A drug called eribulin could help extend the lives of women with the most advanced forms of breast cancer by at least two months, new research suggests. The drug mimics the behaviour of a compound naturally found in sea sponges.

Although it's not a cure, research presented at the National Cancer Research Institute in Liverpool, UK, has revealed that women with advanced triple negative breast cancer can live for an average of five extra months when taking the drug.

The drug is already being used to treat women who have previously undergone two rounds of chemotherapy, but this is the first time it's been tested as an earlier form of treatment. It's now passed Phase III clinical trials, which is the last step before a drug is released onto the market.

The incredible results are taken from two major clinical trials involving more than 1,800 women with breast cancer that had already started spreading to other parts of the body - a process known as metastasis. 

Metastasis is responsible for around 90 percent of all cancer deaths and, once it's occurred, breast cancer patients only have around a one in 10 chance of living for 10 years. If the cancer hasn't spread, patients now have a nine in 10 chance of surviving for a decade.

The studies showed that, overall, eribulin can help women with breast cancer survive two months longer than those receiving regular treatment. But in the groups of women who had the advanced triple negative form of breast cancer, which has limited treatment options available, these women survived for nearly five months longer they did without the drug.

"Eribulin has previously been offered to women who've already been through several lines of chemotherapy. But the European Union has recently approved eribulin for patients who have received less treatment for their breast cancer, which means we hope to give more patients another treatment option in the not-too-distant future," said Chris Twelves, an oncologist based at the University of Leeds in the UK who led the research, in a press release.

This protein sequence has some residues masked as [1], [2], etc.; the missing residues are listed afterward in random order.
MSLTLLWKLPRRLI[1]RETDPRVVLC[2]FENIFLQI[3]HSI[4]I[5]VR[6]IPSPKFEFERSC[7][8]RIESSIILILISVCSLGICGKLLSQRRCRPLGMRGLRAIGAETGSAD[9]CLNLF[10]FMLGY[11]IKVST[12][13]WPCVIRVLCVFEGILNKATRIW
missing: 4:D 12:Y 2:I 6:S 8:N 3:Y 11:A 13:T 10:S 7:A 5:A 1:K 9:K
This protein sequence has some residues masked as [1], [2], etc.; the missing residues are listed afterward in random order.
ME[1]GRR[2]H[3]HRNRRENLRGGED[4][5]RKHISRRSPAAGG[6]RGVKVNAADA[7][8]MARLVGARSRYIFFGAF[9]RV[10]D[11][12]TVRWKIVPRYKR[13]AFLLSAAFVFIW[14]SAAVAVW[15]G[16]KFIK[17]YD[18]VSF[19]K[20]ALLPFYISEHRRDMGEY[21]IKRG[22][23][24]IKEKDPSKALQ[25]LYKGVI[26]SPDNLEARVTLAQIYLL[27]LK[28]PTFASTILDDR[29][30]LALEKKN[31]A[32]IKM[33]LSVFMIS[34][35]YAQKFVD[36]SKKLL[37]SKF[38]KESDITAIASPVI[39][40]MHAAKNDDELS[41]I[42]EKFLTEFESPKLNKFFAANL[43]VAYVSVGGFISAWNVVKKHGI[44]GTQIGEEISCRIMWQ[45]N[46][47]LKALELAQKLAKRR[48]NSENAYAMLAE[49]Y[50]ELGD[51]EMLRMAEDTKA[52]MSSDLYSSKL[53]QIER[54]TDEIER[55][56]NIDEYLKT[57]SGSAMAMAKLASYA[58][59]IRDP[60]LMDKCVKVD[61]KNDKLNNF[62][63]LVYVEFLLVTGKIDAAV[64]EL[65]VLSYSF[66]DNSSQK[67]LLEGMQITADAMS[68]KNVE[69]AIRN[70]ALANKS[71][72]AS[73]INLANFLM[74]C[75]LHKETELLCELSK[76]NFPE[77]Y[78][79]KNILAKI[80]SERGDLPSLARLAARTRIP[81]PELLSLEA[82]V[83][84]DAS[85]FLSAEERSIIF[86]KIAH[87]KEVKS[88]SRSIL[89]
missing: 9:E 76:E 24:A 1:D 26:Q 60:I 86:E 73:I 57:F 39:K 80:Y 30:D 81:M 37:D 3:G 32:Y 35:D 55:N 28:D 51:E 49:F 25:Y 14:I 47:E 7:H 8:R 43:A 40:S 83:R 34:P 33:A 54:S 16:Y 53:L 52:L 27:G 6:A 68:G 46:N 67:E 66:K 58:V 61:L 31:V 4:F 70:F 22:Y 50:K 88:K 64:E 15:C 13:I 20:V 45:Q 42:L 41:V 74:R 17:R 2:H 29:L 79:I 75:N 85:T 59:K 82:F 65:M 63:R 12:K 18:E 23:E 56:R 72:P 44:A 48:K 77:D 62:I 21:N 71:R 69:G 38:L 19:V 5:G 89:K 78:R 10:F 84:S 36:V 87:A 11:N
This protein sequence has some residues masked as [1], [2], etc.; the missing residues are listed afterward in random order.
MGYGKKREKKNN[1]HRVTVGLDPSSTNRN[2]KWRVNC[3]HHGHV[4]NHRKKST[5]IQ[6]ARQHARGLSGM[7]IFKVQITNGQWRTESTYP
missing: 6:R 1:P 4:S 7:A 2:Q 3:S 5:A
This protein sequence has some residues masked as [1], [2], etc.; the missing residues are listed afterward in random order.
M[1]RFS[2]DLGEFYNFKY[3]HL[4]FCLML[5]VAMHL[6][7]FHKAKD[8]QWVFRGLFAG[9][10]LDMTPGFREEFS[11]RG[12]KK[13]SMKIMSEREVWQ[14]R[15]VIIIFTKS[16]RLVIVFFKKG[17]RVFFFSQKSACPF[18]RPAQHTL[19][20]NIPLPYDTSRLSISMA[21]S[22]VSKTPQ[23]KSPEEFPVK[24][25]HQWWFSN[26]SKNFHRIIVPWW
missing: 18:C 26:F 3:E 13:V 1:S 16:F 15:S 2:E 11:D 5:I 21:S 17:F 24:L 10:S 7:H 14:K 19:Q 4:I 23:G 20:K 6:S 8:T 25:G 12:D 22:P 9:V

Eribulin works by stopping the cancer cells from dividing by inhibiting microtubules - structures in the cell that are involved in mitosis, when one cell splits into two. Eribulin was originally taken from a molecule called Halichondrin B, which nautrally occurs in a species of sea sponge called Halichondria okadai (not pictured above), but now it's produced in the lab.

"These results are encouraging and may offer valuable extra time to patients whose cancers have stopped responding to conventional treatments and have few options left. Advanced breast cancer can be very difficult to treat so these results take us a small, important step in the right direction," said Martin Ledwick, the head information nurse at Cancer Research UK, in the release.

"Although eribulin isn't a cure, it's an extra treatment option for patients with advanced breast cancer, which can be priceless to them and their families."

Source: EurekAlert